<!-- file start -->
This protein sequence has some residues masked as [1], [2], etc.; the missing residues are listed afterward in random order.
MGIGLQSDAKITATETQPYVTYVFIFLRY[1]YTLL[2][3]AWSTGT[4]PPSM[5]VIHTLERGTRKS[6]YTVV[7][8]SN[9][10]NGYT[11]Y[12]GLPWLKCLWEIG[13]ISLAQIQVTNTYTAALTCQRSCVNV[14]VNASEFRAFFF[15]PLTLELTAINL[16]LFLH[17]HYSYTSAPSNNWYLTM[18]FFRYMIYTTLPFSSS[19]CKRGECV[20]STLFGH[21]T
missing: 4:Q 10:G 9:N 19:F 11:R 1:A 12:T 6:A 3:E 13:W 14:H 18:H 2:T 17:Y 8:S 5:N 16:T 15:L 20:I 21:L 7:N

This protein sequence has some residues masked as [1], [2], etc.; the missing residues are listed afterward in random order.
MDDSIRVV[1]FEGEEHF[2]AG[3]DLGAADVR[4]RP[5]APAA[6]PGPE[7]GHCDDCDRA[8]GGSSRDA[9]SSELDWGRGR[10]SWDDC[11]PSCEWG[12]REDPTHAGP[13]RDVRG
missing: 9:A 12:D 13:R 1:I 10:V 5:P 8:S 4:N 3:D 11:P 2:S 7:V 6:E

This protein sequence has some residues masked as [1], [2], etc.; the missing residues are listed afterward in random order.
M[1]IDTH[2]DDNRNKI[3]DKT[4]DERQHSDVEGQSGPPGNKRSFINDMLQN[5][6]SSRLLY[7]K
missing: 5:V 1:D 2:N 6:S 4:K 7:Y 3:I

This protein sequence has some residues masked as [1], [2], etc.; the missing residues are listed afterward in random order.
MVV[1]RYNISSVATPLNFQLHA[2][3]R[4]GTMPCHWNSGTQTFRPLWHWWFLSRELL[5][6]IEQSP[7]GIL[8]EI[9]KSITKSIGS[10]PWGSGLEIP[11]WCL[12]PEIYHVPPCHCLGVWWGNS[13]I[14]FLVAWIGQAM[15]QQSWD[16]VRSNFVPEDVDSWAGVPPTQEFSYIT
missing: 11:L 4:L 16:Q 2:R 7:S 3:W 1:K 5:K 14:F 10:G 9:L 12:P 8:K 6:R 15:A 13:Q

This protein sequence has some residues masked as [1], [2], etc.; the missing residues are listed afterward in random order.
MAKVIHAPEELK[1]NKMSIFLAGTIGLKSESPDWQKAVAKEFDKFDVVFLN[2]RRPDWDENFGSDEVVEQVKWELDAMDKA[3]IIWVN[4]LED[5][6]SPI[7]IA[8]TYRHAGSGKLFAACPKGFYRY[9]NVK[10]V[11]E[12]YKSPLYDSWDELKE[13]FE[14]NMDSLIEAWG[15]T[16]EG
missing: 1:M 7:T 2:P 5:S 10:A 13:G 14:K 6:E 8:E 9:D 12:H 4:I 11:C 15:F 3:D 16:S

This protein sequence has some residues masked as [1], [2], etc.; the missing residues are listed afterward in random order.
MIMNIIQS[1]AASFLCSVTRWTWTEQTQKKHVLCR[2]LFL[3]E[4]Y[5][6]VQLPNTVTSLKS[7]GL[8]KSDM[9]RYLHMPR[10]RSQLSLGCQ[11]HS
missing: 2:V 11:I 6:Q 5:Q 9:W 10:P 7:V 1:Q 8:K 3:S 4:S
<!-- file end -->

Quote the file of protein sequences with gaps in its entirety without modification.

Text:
This protein sequence has some residues masked as [1], [2], etc.; the missing residues are listed afterward in random order.
MGIGLQSDAKITATETQPYVTYVFIFLRY[1]YTLL[2][3]AWSTGT[4]PPSM[5]VIHTLERGTRKS[6]YTVV[7][8]SN[9][10]NGYT[11]Y[12]GLPWLKCLWEIG[13]ISLAQIQVTNTYTAALTCQRSCVNV[14]VNASEFRAFFF[15]PLTLELTAINL[16]LFLH[17]HYSYTSAPSNNWYLTM[18]FFRYMIYTTLPFSSS[19]CKRGECV[20]STLFGH[21]T
missing: 4:Q 10:G 9:N 19:F 11:R 1:A 12:T 6:A 3:E 13:W 14:H 18:H 2:T 17:Y 8:S 5:N 16:T 15:L 20:I 21:L 7:N

This protein sequence has some residues masked as [1], [2], etc.; the missing residues are listed afterward in random order.
MDDSIRVV[1]FEGEEHF[2]AG[3]DLGAADVR[4]RP[5]APAA[6]PGPE[7]GHCDDCDRA[8]GGSSRDA[9]SSELDWGRGR[10]SWDDC[11]PSCEWG[12]REDPTHAGP[13]RDVRG
missing: 9:A 12:D 13:R 1:I 10:V 5:P 8:S 4:N 3:D 11:P 2:S 7:V 6:E

This protein sequence has some residues masked as [1], [2], etc.; the missing residues are listed afterward in random order.
M[1]IDTH[2]DDNRNKI[3]DKT[4]DERQHSDVEGQSGPPGNKRSFINDMLQN[5][6]SSRLLY[7]K
missing: 5:V 1:D 2:N 6:S 4:K 7:Y 3:I

This protein sequence has some residues masked as [1], [2], etc.; the missing residues are listed afterward in random order.
MVV[1]RYNISSVATPLNFQLHA[2][3]R[4]GTMPCHWNSGTQTFRPLWHWWFLSRELL[5][6]IEQSP[7]GIL[8]EI[9]KSITKSIGS[10]PWGSGLEIP[11]WCL[12]PEIYHVPPCHCLGVWWGNS[13]I[14]FLVAWIGQAM[15]QQSWD[16]VRSNFVPEDVDSWAGVPPTQEFSYIT
missing: 11:L 4:L 16:Q 2:R 7:S 3:W 1:K 5:K 14:F 10:G 9:L 12:P 8:K 6:R 15:A 13:Q

This protein sequence has some residues masked as [1], [2], etc.; the missing residues are listed afterward in random order.
MAKVIHAPEELK[1]NKMSIFLAGTIGLKSESPDWQKAVAKEFDKFDVVFLN[2]RRPDWDENFGSDEVVEQVKWELDAMDKA[3]IIWVN[4]LED[5][6]SPI[7]IA[8]TYRHAGSGKLFAACPKGFYRY[9]NVK[10]V[11]E[12]YKSPLYDSWDELKE[13]FE[14]NMDSLIEAWG[15]T[16]EG
missing: 1:M 7:T 2:P 5:S 10:A 13:G 14:K 6:E 8:E 9:D 12:H 4:I 11:C 15:F 3:D 16:S

This protein sequence has some residues masked as [1], [2], etc.; the missing residues are listed afterward in random order.
MIMNIIQS[1]AASFLCSVTRWTWTEQTQKKHVLCR[2]LFL[3]E[4]Y[5][6]VQLPNTVTSLKS[7]GL[8]KSDM[9]RYLHMPR[10]RSQLSLGCQ[11]HS
missing: 2:V 11:I 6:Q 5:Q 9:W 10:P 7:V 1:Q 8:K 3:S 4:S